Standing at 6ft 8in, former NBA player Hollis Copeland has become a veteran in another area – finance. Copeland is currently Head of Equity Capital Markets for Tigress Financial Partners, founded by Cynthia DiBartolo. At the 25th Annual Reverend Jesse Jackson’s Wall Street Project Economic Summit in New York City, deployment spoke with Copeland about his background in the world of finance and any advice he has for young black professionals looking to get into high-stakes business.
What did you think of the panel here at today’s conference?
I loved it, I thought it was awesome. There were very poignant questions and answers. I’ve been to quite a few of them in the past, and oftentimes they don’t get to the heart of the questions most people ask and don’t find ways to elevate some of these brokers and asset managers minority. So I thought it was quality. They answered all questions completely, and that’s what we need to take the next step and learn the pivot.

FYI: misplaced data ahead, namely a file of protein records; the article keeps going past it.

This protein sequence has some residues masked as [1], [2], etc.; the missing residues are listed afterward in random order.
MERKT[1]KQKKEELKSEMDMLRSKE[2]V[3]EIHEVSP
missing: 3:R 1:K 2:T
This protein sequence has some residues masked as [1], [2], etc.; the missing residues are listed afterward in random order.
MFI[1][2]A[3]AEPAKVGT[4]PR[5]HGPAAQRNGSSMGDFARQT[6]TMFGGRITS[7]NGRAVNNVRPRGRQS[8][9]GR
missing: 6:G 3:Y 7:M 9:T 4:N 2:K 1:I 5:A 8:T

For a black person trying to expand their portfolio or work in financial services, what advice do you have?
You must be true to yourself. You have to ask the right questions. Don’t try to phrase your questions, so they can answer them and get away with some of the things you don’t necessarily need. You have to be true to yourself from the perspective that if you’re looking to get ahead in the world, you have to ask yourself the right questions, right? You must be there. You must be what you are looking for.
Who taught you the importance of financial literacy?
There are a number of people who I would say have helped me on my travels. Andy Monness was one with Monness, Crespi, Hardt & Co., Inc. [Former Georgetown basketball player and private equity firm manager] Ron Blaylock, he was very instrumental. Chris Williams, again, gave me an opportunity. I worked with him for 19 years. So there are a large number of people who, through my life journeys, gave me the impetus to enter the financial sector and, once there, strive.
How can the black community help you?
Well, I guess it’s a game of reciprocity. I love helping the black community and in turn the black community will help me from the perspective that I work for a diversity company, a woman-owned diversity company. I think exposure is where it starts, and once we show them what we can do, they’ll give us some ideas of what we can do for them.